Affirmations have been studied in the context of mental health, and while they are not a standalone treatment for mental health conditions, they can be a helpful complementary tool. Here are a few studies and pieces of scientific evidence related to the use of affirmations for mental health:
Self-Affirmation and Health Behavior Change
A study published in the journal “Psychological Science” in 2013 examined the use of self-affirmation in health behavior change. The research found that self-affirmation interventions led to positive changes in health behaviors, such as increased physical activity and healthier eating habits. These changes were attributed to improved self-esteem and reduced defensive reactions to health messages.
Positive Affirmations and Stress Reduction:
A study published in “Social Cognitive and Affective Neuroscience” in 2016 explored the effects of self-affirmation on the brain’s response to stress. The research found that self-affirmation can reduce stress responses in the brain, particularly in regions associated with threat processing. This suggests that affirmations may help buffer against the harmful effects of stress.
Affirmations and Self-Esteem
Numerous studies have explored the relationship between positive self-affirmations and self-esteem. While not all of these studies are specific to mental health, they indicate that affirmations can contribute to improved self-esteem, which is closely tied to mental well-being.
It’s important to note that while affirmations can be a helpful tool for promoting a positive mindset, they are often most effective when used in conjunction with other mental health strategies, such as therapy, mindfulness, and self-care. Additionally, individual responses to affirmations may vary, and what works for one person may not work as effectively for another. As with any mental health approach, it’s advisable to consult with a mental health professional for personalized guidance and support.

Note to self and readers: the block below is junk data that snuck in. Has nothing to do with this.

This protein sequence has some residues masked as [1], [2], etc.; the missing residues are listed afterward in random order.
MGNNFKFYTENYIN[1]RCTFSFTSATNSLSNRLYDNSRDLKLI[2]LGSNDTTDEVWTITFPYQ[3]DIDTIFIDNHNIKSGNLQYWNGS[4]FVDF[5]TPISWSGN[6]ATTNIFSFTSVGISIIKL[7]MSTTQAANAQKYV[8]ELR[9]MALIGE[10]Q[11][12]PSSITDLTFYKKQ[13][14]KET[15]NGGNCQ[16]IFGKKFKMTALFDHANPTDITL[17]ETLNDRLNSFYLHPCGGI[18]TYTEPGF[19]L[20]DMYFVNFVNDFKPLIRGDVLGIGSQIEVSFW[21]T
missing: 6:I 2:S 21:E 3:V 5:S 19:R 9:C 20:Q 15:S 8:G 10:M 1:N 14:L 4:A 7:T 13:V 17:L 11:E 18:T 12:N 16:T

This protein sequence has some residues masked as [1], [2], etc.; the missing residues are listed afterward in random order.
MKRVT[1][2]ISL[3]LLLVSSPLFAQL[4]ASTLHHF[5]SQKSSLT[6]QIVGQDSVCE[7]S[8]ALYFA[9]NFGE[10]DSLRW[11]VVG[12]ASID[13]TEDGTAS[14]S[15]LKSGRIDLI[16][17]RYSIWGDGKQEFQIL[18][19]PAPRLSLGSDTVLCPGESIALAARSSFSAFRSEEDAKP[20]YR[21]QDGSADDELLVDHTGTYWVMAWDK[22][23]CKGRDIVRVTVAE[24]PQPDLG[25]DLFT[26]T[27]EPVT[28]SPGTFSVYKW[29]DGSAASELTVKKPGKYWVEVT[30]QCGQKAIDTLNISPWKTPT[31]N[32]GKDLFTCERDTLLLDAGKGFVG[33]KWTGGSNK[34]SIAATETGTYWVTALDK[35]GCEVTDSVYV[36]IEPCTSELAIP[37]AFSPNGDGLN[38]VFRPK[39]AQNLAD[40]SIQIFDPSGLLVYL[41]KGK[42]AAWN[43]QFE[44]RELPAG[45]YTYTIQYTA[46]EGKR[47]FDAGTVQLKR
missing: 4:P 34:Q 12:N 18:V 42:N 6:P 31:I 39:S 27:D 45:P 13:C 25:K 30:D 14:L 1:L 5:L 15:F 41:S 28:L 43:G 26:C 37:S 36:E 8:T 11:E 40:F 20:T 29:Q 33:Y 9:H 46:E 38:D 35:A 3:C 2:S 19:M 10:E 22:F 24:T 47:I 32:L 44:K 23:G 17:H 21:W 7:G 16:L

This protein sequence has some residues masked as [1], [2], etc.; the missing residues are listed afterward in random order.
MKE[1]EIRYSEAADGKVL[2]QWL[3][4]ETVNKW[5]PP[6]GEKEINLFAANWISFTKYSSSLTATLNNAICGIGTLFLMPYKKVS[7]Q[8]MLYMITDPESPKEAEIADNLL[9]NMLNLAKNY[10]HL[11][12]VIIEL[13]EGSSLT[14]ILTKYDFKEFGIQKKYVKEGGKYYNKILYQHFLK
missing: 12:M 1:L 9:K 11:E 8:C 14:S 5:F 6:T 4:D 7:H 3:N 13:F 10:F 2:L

Try some of these 21 affirmations to promote mental health and well-being and cultivate a positive mind set:
- I am worthy of love, respect, and happiness.
- I am resilient, and I can overcome any challenges that come my way.
- I trust in my ability to make wise decisions for my well-being.
- I am grateful for the small joys and blessings in my life.
- I choose to let go of things that no longer serve my mental health.
- I am in control of my thoughts and emotions.
- I am kind and compassionate toward myself and others.
- I embrace change as an opportunity for growth and learning.
- I release negative thoughts and replace them with positive ones.
- I am open to seeking support when I need it, and that’s a sign of strength.
- I am confident in my abilities and talents.
- I deserve to take breaks and prioritize self-care.
- I am mindful of the present moment and find peace in it.
- I forgive myself for past mistakes and move forward with grace.
- I am surrounded by love and support from friends and family.
- I am a source of positivity and encouragement to those around me.
- I am resilient, and I can bounce back from setbacks.
- I am the author of my own story, and I choose to write a story of hope and empowerment.
- I am worthy of self-acceptance and self-love.
- I believe in my inner strength and ability to handle life’s challenges.
- I am on a journey of self-discovery and growth, and I trust the process.
Feel free to personalize these affirmations to align with your specific needs and preferences. Repeating these affirmations regularly can help shift your mindset toward greater mental health and positivity.
Epton, T., Harris, P. R., Kane, R., van Koningsbruggen, G. M., & Sheeran, P. (2015). The impact of self-affirmation on health-behavior change: A meta-analysis. Health Psychology, 34(3), 187–196.
Cascio CN, O’Donnell MB, Tinney FJ, Lieberman MD, Taylor SE, Strecher VJ, Falk EB. Self-affirmation activates brain systems associated with self-related processing and reward and is reinforced by future orientation. Soc Cogn Affect Neurosci. 2016 Apr;11(4):621-9. doi: 10.1093/scan/nsv136. Epub 2015 Nov 5. PMID: 26541373; PMCID: PMC4814782.
Wood, J. V., Perunovic, W. Q. E., & Lee, J. W. (2009). Positive self-statements: Power for some, peril for others. Psychological Science, 20(7), 860–866.
Anne Marie Berggren RDN, MS, CDN, CNSC is a Registered Dietitian with a Master's Degree in Nutrition, training in integrative and functional nutrition, nutrition for mental health, obesity and weight management, is a board certified nutrition support clinician, and an adjunct professor for the Stony Brook Graduate Nutrition Program teaching advanced clinical nutrition.